The government has strengthened its financial support for large manufacturers struggling with energy costs, such as steel and paper mills, amid ongoing calls to support smaller manufacturers.
In response to rising industrial energy costs, the government has confirmed that it will be doubling the budget of its Energy Intensive Industries (EII) compensation scheme and extending it to 2025.
The scheme is designed to provide relief on certain indirect costs in electricity bills for large businesses in energy intensive sectors, recognising that industrial electricity prices are higher in the UK than other countries. However, eligibility is restricted to only very large energy users.
The announcement has been widely welcomed by business groups, who said it will have a positive impact on UK supply chains. Tom Thackray, Programme Director for Decarbonisation at the CBI, said:
“This move will provide some relief to energy intensive firms which play a key role in the UK’s critical supply chains. Rising energy prices continue to weigh heavily on firms’ cashflow and production volumes, which are facing higher costs compared with their international counterparts. This compensation will go some way to closing that gap.”
The government also said it is considering further measures to support high energy users, the details of which will be announced in the coming weeks.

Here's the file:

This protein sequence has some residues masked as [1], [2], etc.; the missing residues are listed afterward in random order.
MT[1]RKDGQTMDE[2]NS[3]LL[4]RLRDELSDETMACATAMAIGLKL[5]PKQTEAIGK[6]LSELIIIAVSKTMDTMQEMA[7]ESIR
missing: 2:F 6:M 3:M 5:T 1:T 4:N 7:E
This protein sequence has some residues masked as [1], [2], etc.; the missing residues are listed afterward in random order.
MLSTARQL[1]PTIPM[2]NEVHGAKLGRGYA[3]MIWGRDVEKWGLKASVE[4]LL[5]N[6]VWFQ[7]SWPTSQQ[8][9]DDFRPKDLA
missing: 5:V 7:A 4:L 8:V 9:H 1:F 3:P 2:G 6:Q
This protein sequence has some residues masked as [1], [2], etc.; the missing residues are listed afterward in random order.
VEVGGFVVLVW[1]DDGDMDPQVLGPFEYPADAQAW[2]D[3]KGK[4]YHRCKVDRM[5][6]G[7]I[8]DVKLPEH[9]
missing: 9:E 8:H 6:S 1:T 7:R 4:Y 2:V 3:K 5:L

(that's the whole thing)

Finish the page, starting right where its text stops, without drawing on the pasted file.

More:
To date, no new energy-related support has been introduced for businesses falling outside the scope of the EII scheme.
In January, the UK’s five largest business groups – the British Chambers of Commerce, the CBI, the FSB, the IoD and Make UK – asked the Chancellor for urgent support to help businesses manage rising energy costs, pointing out that SMEs were most at risk.
Commenting on the issue in April, FSB National Chair, Martin McTague, said:
“At one end of the energy market you have big corporates using their clout to get the best deals and, at the other, households which are receiving support. In the middle, you have small firms, which are being well and truly left out in the cold…We’re encouraging all firms to check what support is out there, including at the local level.”
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